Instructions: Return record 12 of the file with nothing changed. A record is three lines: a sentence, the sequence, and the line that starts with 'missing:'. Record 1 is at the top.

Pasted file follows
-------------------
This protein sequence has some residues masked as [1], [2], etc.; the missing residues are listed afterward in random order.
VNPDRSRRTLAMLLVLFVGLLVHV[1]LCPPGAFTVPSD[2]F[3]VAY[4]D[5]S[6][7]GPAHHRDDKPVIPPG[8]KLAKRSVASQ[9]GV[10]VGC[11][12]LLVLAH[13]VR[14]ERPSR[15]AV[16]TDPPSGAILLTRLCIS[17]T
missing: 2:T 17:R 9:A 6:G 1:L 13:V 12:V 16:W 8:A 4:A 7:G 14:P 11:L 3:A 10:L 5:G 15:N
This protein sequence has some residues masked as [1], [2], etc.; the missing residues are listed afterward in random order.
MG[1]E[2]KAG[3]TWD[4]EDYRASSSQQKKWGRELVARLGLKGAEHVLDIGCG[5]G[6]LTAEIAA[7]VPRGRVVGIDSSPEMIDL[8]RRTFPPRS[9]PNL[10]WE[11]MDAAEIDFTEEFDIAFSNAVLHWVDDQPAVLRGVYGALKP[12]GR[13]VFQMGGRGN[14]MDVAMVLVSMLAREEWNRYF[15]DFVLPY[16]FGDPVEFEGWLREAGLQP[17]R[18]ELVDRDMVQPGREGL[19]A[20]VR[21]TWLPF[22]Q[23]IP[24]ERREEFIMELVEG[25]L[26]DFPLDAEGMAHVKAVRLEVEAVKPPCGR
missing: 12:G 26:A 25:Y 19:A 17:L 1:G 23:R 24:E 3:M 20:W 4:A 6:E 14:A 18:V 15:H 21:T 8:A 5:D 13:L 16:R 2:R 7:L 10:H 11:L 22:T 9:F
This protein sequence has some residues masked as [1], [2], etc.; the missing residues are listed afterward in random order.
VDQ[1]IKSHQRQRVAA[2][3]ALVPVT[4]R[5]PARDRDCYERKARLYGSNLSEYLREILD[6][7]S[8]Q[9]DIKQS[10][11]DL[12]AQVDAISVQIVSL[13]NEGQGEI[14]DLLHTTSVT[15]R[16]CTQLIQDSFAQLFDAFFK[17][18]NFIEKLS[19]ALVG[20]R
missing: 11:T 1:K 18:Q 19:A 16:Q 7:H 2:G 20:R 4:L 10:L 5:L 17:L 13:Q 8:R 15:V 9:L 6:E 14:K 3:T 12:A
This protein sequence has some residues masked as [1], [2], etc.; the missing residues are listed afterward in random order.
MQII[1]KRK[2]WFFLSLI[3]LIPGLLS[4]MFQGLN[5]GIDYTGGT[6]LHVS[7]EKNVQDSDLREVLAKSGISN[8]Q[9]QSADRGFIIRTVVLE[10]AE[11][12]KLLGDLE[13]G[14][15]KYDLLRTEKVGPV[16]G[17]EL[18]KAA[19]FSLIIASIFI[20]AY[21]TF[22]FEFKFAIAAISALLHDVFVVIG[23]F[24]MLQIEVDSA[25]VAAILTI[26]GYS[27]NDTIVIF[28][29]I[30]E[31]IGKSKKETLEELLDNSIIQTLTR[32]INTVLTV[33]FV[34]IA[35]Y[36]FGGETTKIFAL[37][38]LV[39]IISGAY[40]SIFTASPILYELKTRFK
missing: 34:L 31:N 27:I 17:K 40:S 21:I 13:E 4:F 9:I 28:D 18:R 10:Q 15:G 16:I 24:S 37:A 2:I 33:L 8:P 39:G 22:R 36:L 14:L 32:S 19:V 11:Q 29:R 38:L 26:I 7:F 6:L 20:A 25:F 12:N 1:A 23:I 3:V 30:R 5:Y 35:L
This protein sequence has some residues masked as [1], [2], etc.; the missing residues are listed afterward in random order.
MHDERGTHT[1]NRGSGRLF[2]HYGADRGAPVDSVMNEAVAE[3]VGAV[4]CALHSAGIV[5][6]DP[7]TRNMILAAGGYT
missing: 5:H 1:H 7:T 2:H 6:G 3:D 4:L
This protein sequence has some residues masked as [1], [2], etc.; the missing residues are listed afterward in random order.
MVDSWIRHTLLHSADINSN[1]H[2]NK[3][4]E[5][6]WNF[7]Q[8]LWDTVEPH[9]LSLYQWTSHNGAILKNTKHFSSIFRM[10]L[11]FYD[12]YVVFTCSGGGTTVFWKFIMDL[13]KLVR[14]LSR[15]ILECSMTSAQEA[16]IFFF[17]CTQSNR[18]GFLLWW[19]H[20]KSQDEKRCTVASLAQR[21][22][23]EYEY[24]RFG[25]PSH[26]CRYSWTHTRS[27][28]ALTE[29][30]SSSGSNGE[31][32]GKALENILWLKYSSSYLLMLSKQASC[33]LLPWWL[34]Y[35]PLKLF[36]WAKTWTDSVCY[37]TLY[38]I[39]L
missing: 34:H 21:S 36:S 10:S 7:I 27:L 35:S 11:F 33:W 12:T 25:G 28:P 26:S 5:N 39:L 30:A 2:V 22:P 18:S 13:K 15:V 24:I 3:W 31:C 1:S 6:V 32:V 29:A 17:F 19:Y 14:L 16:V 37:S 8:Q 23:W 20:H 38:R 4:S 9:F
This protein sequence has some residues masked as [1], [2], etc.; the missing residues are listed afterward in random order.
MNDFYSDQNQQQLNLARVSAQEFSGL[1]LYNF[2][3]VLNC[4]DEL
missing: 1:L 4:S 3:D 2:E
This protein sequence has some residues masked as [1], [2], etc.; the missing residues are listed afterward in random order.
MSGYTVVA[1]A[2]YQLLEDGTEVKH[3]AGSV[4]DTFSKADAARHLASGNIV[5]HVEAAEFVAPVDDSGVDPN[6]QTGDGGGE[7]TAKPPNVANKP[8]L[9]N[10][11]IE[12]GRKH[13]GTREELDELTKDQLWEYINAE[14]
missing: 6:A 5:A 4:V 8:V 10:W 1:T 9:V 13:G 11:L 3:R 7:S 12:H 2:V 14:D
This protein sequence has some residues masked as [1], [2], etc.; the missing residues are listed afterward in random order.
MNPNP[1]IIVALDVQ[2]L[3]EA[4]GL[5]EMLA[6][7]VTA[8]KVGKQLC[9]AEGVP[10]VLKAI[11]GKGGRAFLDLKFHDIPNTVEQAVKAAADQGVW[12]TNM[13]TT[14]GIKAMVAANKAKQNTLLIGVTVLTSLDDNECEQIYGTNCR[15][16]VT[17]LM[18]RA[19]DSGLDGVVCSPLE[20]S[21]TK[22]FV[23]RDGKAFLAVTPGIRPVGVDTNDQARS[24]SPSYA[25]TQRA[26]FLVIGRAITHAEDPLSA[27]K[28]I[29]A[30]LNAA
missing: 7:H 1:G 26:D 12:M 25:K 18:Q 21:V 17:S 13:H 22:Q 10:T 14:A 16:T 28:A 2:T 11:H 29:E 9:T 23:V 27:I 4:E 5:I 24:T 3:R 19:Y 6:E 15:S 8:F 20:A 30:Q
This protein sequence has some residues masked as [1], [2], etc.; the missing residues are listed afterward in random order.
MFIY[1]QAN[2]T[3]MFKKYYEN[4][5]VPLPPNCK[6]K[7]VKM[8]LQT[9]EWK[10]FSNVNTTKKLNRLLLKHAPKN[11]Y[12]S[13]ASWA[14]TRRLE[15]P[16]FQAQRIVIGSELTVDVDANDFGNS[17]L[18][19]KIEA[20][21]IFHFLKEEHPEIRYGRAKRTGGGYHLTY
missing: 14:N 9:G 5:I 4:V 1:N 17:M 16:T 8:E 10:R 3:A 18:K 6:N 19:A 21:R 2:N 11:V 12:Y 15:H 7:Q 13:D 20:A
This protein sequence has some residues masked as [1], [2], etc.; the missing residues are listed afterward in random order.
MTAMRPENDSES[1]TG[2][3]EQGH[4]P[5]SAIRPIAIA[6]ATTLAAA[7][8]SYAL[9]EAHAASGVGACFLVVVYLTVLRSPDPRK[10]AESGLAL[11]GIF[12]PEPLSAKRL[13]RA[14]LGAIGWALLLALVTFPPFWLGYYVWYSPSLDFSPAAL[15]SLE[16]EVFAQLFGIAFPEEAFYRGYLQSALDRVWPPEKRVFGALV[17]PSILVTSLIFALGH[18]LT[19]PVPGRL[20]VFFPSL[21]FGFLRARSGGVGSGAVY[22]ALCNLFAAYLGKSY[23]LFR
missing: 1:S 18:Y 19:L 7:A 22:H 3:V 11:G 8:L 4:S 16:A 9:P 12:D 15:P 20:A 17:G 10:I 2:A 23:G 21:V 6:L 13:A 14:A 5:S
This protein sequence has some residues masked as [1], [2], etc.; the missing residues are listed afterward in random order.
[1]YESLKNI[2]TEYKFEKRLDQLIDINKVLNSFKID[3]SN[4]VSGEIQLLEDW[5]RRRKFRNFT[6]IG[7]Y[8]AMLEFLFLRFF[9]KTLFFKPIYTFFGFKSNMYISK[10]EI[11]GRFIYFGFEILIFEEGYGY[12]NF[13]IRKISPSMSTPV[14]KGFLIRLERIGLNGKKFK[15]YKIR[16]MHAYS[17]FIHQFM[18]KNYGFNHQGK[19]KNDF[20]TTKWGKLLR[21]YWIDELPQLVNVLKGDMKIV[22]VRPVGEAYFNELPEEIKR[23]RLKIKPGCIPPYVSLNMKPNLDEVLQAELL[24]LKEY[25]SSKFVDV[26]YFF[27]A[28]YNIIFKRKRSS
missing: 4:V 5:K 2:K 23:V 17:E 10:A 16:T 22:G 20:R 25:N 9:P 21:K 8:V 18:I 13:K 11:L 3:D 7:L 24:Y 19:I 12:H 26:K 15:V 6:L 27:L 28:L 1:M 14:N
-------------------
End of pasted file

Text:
This protein sequence has some residues masked as [1], [2], etc.; the missing residues are listed afterward in random order.
[1]YESLKNI[2]TEYKFEKRLDQLIDINKVLNSFKID[3]SN[4]VSGEIQLLEDW[5]RRRKFRNFT[6]IG[7]Y[8]AMLEFLFLRFF[9]KTLFFKPIYTFFGFKSNMYISK[10]EI[11]GRFIYFGFEILIFEEGYGY[12]NF[13]IRKISPSMSTPV[14]KGFLIRLERIGLNGKKFK[15]YKIR[16]MHAYS[17]FIHQFM[18]KNYGFNHQGK[19]KNDF[20]TTKWGKLLR[21]YWIDELPQLVNVLKGDMKIV[22]VRPVGEAYFNELPEEIKR[23]RLKIKPGCIPPYVSLNMKPNLDEVLQAELL[24]LKEY[25]SSKFVDV[26]YFF[27]A[28]YNIIFKRKRSS
missing: 4:V 5:K 2:K 23:V 17:E 10:A 16:T 22:G 20:R 25:N 9:P 21:K 8:V 18:I 13:K 11:L 3:D 7:L 24:Y 19:I 12:H 26:K 15:V 6:L 27:L 28:L 1:M 14:N